The Urban Agenda.


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( “Those who profess to favor freedom yet depreciate agitation, are people who want crops without ploughing the ground; they want rain without thunder and lightning; they want the ocean without the roar of its many waters.  The struggle may be a moral one, or it may be a physical one, or it may be both.  But it must be a struggle.  Power concedes nothing without a demand.  It never did and it never will.”  Fredrick Douglass

Today, our country is facing three once-in-a-generation crises simultaneously: a pandemic the likes of which we haven’t experienced in over one hundred years, Great Depression-era levels of unemployment and wide-spread civil unrest we haven’t seen since the 1960s.  And from its very first day in office, when it lied about the crowd size at the inauguration, the current administration has failed to give the American people the truth.

Truth is, what we are now facing is beyond even systemic racism, the struggle of today is the struggle between right and wrong.  We know that communities of color in urban centers have been disproportionately affected by each of the three crisis facing our country.  But we also know that these areas disproportionately add to Gross Domestic Product (GDP) of our country.

Therefore, there can be no full recovery from the challenges we face without an agenda for the recovery of our major metropolitan areas.  It is in that vein that we offer The Urban Agenda for the recovery of all Americans for 2020 and beyond:

  • Healthcare – A healthcare plan must address more than how we pay for insurance coverage, it must also address access to facilities and clinicians who can diagnose, treat and case manage chronic health conditions before they become acute.
  • Housing – Many essential workers cannot afford to live in the neighborhoods where they work. We must increase the supply of affordable housing in all sections of our major cities, not just where low-income people already reside.
  • Education – Thevirtual classroom” has become the only way to continue instruction during the pandemic.  Going forward, in addition to upgrading curricula and physical facilities, we must provide internet connectivity for all learners.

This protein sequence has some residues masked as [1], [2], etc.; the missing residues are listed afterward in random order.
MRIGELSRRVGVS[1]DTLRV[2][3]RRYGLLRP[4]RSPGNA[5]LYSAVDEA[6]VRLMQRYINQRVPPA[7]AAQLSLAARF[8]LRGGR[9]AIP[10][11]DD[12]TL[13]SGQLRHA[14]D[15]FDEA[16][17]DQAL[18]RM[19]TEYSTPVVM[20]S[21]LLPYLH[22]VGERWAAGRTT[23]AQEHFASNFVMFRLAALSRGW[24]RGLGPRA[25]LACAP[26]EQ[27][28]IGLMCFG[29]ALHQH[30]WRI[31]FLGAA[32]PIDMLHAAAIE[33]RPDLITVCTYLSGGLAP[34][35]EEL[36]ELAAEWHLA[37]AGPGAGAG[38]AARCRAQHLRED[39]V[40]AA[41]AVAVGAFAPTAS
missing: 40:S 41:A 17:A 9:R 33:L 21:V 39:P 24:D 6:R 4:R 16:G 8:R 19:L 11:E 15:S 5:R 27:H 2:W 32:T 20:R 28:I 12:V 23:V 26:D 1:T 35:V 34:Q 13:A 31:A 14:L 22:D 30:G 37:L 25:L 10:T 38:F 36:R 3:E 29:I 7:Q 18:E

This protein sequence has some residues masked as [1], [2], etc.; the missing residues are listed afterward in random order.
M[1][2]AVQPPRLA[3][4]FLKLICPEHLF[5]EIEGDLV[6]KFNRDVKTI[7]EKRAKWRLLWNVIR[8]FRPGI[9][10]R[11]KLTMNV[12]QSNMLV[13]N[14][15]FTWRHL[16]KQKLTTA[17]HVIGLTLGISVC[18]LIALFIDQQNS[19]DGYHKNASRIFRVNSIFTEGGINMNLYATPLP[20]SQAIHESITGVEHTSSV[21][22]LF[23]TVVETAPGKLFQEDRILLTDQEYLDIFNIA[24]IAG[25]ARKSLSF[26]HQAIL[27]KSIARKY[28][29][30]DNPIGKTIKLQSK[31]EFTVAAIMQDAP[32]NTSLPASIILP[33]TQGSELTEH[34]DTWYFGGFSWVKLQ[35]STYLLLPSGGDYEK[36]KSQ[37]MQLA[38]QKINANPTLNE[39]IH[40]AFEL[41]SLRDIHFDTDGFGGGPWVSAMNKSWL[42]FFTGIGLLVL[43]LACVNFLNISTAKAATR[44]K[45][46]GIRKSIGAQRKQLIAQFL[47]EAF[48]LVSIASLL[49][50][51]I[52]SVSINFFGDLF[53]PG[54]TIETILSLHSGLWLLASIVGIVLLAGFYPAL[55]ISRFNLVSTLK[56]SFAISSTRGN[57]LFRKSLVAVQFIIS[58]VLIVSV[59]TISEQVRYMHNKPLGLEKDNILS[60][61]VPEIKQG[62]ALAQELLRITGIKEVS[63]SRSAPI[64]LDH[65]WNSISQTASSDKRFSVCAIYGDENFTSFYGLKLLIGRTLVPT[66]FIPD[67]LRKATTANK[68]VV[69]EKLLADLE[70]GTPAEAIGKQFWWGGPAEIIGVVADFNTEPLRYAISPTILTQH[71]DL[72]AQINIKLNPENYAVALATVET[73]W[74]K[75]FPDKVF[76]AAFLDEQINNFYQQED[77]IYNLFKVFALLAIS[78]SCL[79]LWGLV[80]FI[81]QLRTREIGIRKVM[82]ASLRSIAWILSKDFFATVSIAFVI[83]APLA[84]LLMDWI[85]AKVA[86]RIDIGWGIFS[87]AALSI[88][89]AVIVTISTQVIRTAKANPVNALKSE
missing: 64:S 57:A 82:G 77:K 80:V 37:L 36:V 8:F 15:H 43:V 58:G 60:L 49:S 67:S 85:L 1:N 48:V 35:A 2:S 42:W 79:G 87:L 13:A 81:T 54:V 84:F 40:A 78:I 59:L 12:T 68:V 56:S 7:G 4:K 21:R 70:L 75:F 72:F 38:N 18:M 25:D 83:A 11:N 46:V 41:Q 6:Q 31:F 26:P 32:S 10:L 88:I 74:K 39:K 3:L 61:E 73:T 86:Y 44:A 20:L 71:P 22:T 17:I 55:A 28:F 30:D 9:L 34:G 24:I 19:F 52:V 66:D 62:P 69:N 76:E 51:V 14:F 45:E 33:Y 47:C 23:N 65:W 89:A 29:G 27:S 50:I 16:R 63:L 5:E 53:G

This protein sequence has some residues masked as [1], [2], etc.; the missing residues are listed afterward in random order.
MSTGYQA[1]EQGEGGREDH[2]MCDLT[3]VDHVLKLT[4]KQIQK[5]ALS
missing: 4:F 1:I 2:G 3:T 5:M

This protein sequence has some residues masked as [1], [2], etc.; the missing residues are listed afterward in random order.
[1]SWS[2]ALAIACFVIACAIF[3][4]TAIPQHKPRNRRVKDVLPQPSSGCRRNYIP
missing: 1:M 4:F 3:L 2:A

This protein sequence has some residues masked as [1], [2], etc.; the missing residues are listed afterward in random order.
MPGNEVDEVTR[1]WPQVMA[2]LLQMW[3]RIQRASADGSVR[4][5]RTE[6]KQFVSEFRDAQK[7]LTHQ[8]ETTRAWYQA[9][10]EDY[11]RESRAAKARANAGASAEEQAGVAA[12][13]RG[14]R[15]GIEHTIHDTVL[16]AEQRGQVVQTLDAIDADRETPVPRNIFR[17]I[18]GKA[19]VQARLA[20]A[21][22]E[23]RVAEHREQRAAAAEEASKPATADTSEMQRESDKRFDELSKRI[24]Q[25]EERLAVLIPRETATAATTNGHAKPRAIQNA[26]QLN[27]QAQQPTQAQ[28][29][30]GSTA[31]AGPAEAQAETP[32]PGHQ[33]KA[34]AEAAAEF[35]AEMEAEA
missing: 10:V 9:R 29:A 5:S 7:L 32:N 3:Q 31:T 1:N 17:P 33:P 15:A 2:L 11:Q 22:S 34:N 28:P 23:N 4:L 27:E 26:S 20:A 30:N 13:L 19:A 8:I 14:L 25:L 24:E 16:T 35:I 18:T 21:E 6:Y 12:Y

• Employment – People from communities of color are over-represented in low-wage jobs. Small minority and women-owned businesses are often unable to access capital to continue and expand operations.  We must improve employment and business opportunities for these communities.
  • Criminal Justice Reform – Police violence is only one manifestation of inequities in the criminal justice system: mass incarceration, cash bail, and voting rights are examples of many other issues that must be addressed to provide for a fairer and more just society.


The brothers who have signed on to The Urban Agenda are a group of men who live in the major metropolitan areas across the Mid-Atlantic States.  We are former and current CEOs, entrepreneurs, government officials and founders of charter schools.  We raise our voices in areas where we have experience and expertise to ensure that our communities’ needs are part of the country’s recovery.

Over the summer, we will be releasing position papers on the issues outlined and we invite you to share The Urban Agenda with your social networks. And, if you have knowledge in areas we are not covering, to get together with your colleagues to put forward your agenda for positive change regarding those issues.  If our country is going to be pulled out of the steep decline we are experiencing, it’s going to take all of us giving our time, talent, energy and money to ensure a change of course in November.

Lt. Governor Justin Fairfax of Virginia captured the importance of this time when it was being announced that the statute of Confederate General Robert E. Lee in Richmond was coming down.  He said 2019 was the closing chapter of the first 400 years, let’s make 2020 the beginning of the next 400.

Staff Writer; Harry Sewell


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